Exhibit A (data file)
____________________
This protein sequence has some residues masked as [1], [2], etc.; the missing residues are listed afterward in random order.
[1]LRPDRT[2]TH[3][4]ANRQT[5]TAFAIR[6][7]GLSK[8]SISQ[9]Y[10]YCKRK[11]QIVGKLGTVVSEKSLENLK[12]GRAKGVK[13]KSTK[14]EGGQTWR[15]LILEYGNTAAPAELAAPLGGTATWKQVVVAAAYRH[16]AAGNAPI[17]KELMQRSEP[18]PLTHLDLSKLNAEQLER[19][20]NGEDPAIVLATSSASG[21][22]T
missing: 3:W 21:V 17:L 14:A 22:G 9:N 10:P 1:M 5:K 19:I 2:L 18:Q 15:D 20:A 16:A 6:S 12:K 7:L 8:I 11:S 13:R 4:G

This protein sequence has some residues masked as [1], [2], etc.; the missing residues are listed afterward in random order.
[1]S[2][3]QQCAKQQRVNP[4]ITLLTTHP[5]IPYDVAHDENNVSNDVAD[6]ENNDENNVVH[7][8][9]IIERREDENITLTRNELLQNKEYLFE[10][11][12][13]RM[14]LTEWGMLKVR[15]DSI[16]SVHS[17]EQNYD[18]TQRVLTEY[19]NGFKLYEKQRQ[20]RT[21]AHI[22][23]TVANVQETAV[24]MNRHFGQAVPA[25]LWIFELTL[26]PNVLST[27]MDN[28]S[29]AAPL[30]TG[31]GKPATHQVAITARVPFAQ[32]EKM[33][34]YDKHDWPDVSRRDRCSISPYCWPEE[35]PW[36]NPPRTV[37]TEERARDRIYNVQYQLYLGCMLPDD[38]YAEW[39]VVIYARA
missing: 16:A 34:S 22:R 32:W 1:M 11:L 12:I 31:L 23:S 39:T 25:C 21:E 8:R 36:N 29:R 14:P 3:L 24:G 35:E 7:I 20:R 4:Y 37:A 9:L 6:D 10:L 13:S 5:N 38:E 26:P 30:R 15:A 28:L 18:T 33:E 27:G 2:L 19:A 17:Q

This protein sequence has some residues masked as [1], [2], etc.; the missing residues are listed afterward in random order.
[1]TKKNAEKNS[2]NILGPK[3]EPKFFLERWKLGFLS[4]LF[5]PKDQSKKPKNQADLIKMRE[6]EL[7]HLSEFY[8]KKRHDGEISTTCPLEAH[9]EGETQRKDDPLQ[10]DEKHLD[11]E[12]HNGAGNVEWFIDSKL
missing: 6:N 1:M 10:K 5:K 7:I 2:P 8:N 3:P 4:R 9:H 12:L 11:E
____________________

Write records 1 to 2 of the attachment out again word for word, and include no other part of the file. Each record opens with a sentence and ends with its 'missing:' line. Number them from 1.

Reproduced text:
This protein sequence has some residues masked as [1], [2], etc.; the missing residues are listed afterward in random order.
[1]LRPDRT[2]TH[3][4]ANRQT[5]TAFAIR[6][7]GLSK[8]SISQ[9]Y[10]YCKRK[11]QIVGKLGTVVSEKSLENLK[12]GRAKGVK[13]KSTK[14]EGGQTWR[15]LILEYGNTAAPAELAAPLGGTATWKQVVVAAAYRH[16]AAGNAPI[17]KELMQRSEP[18]PLTHLDLSKLNAEQLER[19][20]NGEDPAIVLATSSASG[21][22]T
missing: 3:W 21:V 17:L 14:A 22:G 9:N 10:P 1:M 5:K 19:I 2:L 18:Q 15:D 20:A 16:A 6:S 12:K 7:L 8:I 11:S 13:R 4:G

This protein sequence has some residues masked as [1], [2], etc.; the missing residues are listed afterward in random order.
[1]S[2][3]QQCAKQQRVNP[4]ITLLTTHP[5]IPYDVAHDENNVSNDVAD[6]ENNDENNVVH[7][8][9]IIERREDENITLTRNELLQNKEYLFE[10][11][12][13]RM[14]LTEWGMLKVR[15]DSI[16]SVHS[17]EQNYD[18]TQRVLTEY[19]NGFKLYEKQRQ[20]RT[21]AHI[22][23]TVANVQETAV[24]MNRHFGQAVPA[25]LWIFELTL[26]PNVLST[27]MDN[28]S[29]AAPL[30]TG[31]GKPATHQVAITARVPFAQ[32]EKM[33][34]YDKHDWPDVSRRDRCSISPYCWPEE[35]PW[36]NPPRTV[37]TEERARDRIYNVQYQLYLGCMLPDD[38]YAEW[39]VVIYARA
missing: 16:A 34:S 22:R 32:W 1:M 11:L 12:I 31:L 23:S 39:T 25:C 21:E 8:R 36:N 29:R 14:P 3:L 24:G 35:E 7:I 20:R 4:Y 37:A 9:L 6:D 10:L 13:S 5:N 38:E 26:P 30:R 15:A 28:L 18:T 33:E 27:G 2:L 19:A 17:Q